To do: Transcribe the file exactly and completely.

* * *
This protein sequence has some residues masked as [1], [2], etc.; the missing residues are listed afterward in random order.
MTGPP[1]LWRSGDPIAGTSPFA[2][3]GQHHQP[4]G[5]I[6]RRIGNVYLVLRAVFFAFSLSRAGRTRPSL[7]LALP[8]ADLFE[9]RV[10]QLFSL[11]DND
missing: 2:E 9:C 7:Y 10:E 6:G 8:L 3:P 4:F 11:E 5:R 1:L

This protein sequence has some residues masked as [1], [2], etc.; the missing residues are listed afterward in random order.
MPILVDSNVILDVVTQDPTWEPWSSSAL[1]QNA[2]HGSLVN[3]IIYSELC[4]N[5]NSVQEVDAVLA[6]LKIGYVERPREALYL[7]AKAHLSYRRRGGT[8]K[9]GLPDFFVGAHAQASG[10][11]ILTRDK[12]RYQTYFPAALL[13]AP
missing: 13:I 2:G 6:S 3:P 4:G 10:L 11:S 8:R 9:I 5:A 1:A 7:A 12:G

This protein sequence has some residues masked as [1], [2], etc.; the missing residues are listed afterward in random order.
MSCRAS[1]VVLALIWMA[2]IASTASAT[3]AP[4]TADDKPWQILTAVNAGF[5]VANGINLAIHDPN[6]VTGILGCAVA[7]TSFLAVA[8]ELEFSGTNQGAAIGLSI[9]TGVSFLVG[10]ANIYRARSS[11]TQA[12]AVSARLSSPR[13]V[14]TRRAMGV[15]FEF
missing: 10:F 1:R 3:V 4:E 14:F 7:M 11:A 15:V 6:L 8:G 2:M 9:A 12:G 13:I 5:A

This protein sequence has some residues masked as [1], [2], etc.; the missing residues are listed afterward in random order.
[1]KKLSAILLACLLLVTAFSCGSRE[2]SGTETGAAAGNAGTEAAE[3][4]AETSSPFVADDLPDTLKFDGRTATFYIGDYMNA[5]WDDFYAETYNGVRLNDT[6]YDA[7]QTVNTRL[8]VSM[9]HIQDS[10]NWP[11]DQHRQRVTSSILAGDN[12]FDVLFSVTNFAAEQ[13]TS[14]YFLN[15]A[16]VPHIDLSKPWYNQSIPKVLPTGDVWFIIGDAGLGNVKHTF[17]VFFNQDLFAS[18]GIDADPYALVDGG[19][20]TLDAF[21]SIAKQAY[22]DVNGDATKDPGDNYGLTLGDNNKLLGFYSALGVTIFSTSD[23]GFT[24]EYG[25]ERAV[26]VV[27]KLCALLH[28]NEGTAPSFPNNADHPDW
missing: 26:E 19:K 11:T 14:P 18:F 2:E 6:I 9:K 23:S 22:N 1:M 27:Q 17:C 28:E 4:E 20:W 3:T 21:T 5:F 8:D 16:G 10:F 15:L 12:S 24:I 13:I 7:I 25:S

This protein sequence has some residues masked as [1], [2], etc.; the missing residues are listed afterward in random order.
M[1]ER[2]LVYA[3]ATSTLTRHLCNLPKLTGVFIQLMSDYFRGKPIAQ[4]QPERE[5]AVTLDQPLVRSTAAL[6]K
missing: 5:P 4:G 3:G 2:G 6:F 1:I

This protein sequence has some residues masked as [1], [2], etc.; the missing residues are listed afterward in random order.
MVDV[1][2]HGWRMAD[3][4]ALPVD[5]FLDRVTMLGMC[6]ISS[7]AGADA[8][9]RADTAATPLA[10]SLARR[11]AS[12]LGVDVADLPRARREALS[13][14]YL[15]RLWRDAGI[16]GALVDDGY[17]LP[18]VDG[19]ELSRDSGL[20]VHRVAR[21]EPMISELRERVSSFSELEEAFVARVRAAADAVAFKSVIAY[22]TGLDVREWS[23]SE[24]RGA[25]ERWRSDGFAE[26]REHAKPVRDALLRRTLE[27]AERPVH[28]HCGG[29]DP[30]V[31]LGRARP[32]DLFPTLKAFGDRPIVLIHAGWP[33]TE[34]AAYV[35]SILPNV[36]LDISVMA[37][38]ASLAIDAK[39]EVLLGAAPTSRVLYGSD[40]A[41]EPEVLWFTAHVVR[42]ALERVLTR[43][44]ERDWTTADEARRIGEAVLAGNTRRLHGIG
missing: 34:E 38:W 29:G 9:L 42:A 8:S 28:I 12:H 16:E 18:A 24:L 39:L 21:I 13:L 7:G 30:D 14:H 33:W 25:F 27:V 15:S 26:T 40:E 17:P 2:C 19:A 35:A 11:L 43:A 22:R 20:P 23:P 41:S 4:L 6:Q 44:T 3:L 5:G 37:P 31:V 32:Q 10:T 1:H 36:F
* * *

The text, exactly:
This protein sequence has some residues masked as [1], [2], etc.; the missing residues are listed afterward in random order.
MTGPP[1]LWRSGDPIAGTSPFA[2][3]GQHHQP[4]G[5]I[6]RRIGNVYLVLRAVFFAFSLSRAGRTRPSL[7]LALP[8]ADLFE[9]RV[10]QLFSL[11]DND
missing: 2:E 9:C 7:Y 10:E 6:G 8:L 3:P 4:F 11:E 5:R 1:L

This protein sequence has some residues masked as [1], [2], etc.; the missing residues are listed afterward in random order.
MPILVDSNVILDVVTQDPTWEPWSSSAL[1]QNA[2]HGSLVN[3]IIYSELC[4]N[5]NSVQEVDAVLA[6]LKIGYVERPREALYL[7]AKAHLSYRRRGGT[8]K[9]GLPDFFVGAHAQASG[10][11]ILTRDK[12]RYQTYFPAALL[13]AP
missing: 13:I 2:G 6:S 3:P 4:G 10:L 11:S 8:R 9:I 5:A 1:A 7:A 12:G

This protein sequence has some residues masked as [1], [2], etc.; the missing residues are listed afterward in random order.
MSCRAS[1]VVLALIWMA[2]IASTASAT[3]AP[4]TADDKPWQILTAVNAGF[5]VANGINLAIHDPN[6]VTGILGCAVA[7]TSFLAVA[8]ELEFSGTNQGAAIGLSI[9]TGVSFLVG[10]ANIYRARSS[11]TQA[12]AVSARLSSPR[13]V[14]TRRAMGV[15]FEF
missing: 10:F 1:R 3:V 4:E 14:F 7:M 11:A 15:V 6:L 8:G 2:M 9:A 12:G 13:I 5:A

This protein sequence has some residues masked as [1], [2], etc.; the missing residues are listed afterward in random order.
[1]KKLSAILLACLLLVTAFSCGSRE[2]SGTETGAAAGNAGTEAAE[3][4]AETSSPFVADDLPDTLKFDGRTATFYIGDYMNA[5]WDDFYAETYNGVRLNDT[6]YDA[7]QTVNTRL[8]VSM[9]HIQDS[10]NWP[11]DQHRQRVTSSILAGDN[12]FDVLFSVTNFAAEQ[13]TS[14]YFLN[15]A[16]VPHIDLSKPWYNQSIPKVLPTGDVWFIIGDAGLGNVKHTF[17]VFFNQDLFAS[18]GIDADPYALVDGG[19][20]TLDAF[21]SIAKQAY[22]DVNGDATKDPGDNYGLTLGDNNKLLGFYSALGVTIFSTSD[23]GFT[24]EYG[25]ERAV[26]VV[27]KLCALLH[28]NEGTAPSFPNNADHPDW
missing: 26:E 19:K 11:T 14:P 18:F 2:E 6:I 9:K 23:S 22:N 1:M 27:Q 17:C 28:E 4:E 20:W 3:T 21:T 5:F 8:D 16:G 10:F 15:L 12:S 24:I 13:I 7:I 25:S

This protein sequence has some residues masked as [1], [2], etc.; the missing residues are listed afterward in random order.
M[1]ER[2]LVYA[3]ATSTLTRHLCNLPKLTGVFIQLMSDYFRGKPIAQ[4]QPERE[5]AVTLDQPLVRSTAAL[6]K
missing: 5:P 4:G 3:G 2:G 6:F 1:I

This protein sequence has some residues masked as [1], [2], etc.; the missing residues are listed afterward in random order.
MVDV[1][2]HGWRMAD[3][4]ALPVD[5]FLDRVTMLGMC[6]ISS[7]AGADA[8][9]RADTAATPLA[10]SLARR[11]AS[12]LGVDVADLPRARREALS[13][14]YL[15]RLWRDAGI[16]GALVDDGY[17]LP[18]VDG[19]ELSRDSGL[20]VHRVAR[21]EPMISELRERVSSFSELEEAFVARVRAAADAVAFKSVIAY[22]TGLDVREWS[23]SE[24]RGA[25]ERWRSDGFAE[26]REHAKPVRDALLRRTLE[27]AERPVH[28]HCGG[29]DP[30]V[31]LGRARP[32]DLFPTLKAFGDRPIVLIHAGWP[33]TE[34]AAYV[35]SILPNV[36]LDISVMA[37][38]ASLAIDAK[39]EVLLGAAPTSRVLYGSD[40]A[41]EPEVLWFTAHVVR[42]ALERVLTR[43][44]ERDWTTADEARRIGEAVLAGNTRRLHGIG
missing: 34:E 38:W 29:G 9:L 42:A 8:S 28:I 12:H 16:E 18:A 24:L 39:L 21:I 13:L 7:G 30:D 14:H 33:W 25:F 27:V 15:S 26:T 40:E 17:P 2:C 19:A 35:A 11:L 43:A 22:R 20:P 23:P 41:S 4:L 6:Q 44:T 3:L 5:G 37:P 31:V 32:Q 10:T 1:H 36:F